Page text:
Grand Re-Opening

panama

A construction worker overlooks the canal. Photo: micanaldepanama.com

The Panama Canal renovation project is nearing its conclusion

By Rod Evans

After nearly 10 years of construction marked by several delays caused by flaws in building materials, the highly anticipated opening of the renovated Panama canal is on pace to occur in the second quarter of 2016; a development that will delight Port of Houston officials who have been readying the facility for the past two years.

Approved by the citizens of Panama in 2006, the $5.25-billion project calls for two new locks—one each at the Pacific and Atlantic sides—to be constructed. Officials say the new locks will double the capacity of the canal built in 1914 by creating new traffic lanes and allowing for the larger New Panamax size vessels, which are considerably larger than the current Panamax ships and are able to carry nearly twice as much cargo.

Ports across North America have been preparing for the grand re-opening of the canal by performing deepening and widening work in order to allow the new larger ships to call on their docks. At the Port of Houston, massive dredging projects to deepen and widen the Barbours Cut and Bayport Channels to the 45-foot depth required to service the New Panamax ships began in 2014. Work at Barbours Cut was completed last fall, while the Bayport project is expected to be completed this spring.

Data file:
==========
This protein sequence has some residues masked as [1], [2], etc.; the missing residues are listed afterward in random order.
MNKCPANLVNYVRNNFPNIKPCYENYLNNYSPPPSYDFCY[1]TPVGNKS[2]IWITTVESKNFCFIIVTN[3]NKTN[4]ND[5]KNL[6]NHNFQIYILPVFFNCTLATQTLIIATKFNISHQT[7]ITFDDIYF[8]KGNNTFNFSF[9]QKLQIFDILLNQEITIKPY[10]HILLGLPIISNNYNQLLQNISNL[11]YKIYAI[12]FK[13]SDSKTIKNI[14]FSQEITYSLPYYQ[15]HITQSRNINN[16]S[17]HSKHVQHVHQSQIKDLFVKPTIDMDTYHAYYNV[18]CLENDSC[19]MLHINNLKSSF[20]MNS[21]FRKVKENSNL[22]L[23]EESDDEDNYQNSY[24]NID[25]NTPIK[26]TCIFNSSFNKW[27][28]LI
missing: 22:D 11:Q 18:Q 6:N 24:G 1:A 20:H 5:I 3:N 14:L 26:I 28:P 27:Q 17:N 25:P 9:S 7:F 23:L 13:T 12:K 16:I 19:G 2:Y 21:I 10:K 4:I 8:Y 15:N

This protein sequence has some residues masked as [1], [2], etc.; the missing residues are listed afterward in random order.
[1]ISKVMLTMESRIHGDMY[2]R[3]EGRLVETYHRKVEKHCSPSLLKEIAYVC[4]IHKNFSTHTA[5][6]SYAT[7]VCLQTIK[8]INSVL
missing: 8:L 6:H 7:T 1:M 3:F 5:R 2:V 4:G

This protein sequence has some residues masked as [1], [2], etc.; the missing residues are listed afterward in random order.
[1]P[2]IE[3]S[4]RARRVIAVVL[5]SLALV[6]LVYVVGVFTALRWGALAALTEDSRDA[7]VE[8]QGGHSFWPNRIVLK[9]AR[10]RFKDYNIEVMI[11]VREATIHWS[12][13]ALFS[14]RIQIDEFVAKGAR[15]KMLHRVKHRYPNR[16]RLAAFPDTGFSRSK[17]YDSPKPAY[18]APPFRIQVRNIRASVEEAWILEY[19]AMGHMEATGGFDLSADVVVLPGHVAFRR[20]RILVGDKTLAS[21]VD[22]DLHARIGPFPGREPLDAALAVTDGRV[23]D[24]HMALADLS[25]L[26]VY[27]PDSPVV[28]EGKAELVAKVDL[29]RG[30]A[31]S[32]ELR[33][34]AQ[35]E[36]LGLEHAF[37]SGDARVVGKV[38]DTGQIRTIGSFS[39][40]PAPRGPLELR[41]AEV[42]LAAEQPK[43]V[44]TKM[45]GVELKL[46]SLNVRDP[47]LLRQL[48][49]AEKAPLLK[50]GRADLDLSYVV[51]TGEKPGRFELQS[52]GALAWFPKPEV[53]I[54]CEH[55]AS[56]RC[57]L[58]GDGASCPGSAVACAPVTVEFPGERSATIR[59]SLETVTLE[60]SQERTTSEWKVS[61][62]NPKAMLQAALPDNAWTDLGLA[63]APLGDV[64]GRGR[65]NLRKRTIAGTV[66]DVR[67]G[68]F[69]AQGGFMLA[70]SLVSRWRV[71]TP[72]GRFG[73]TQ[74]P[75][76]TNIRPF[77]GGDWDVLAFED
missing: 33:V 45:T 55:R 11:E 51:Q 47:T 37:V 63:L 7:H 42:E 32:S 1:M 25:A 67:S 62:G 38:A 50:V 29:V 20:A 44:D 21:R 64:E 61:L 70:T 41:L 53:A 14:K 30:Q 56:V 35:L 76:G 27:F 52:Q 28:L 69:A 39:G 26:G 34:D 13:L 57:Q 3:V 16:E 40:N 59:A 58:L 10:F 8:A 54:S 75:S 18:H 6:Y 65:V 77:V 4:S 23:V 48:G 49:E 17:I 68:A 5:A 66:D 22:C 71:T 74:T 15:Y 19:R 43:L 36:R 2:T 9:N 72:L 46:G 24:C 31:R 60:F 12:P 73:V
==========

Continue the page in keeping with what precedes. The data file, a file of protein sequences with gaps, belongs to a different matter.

But even as the POH and other ports have stepped up their collective games in order to be ready to service the new, larger, more fuel efficient vessels, the project to renovate the canal—arguably an even bigger engineering challenge than the original undertaking that carved out the 48-mile canal—has moved along in fits and starts at times. Originally scheduled to take about seven years to complete, officials with the Panama Canal Authority, known by its Spanish language acronym as ACP, revealed in 2012 that the project had fallen six months behind schedule, and that was before the 2015 discovery of cracks in the concrete in one of the new locks, which necessitated major repairs.

But late last year, ACP officials announced that the project is about 96 percent complete. Testing of the locks could take place in a matter of weeks, followed by scheduled transit trial tests in April. Barring any further setbacks, the renovated canal could be able to accept its first vessels in May or June.

“We are very close. Only four percent remains to complete the project,” ACP CEO/Administrator Jorge L. Quijano said in a release. “An expansion of the Panama Canal has never been done and we should all feel very good about where we are today. We look forward to being able to provide the benefits of the new canal to our customers and the people of Panama.”

New Refrigerated Facility Headed for Bayport
The Port of Houston takes another big step in what officials say has been a long standing goal to increase the facility’s presence in the refrigerated cargo business with the recent announcement that a 300,000-square foot temperature-controlled cargo facility will be built at the Bayport Container Terminal.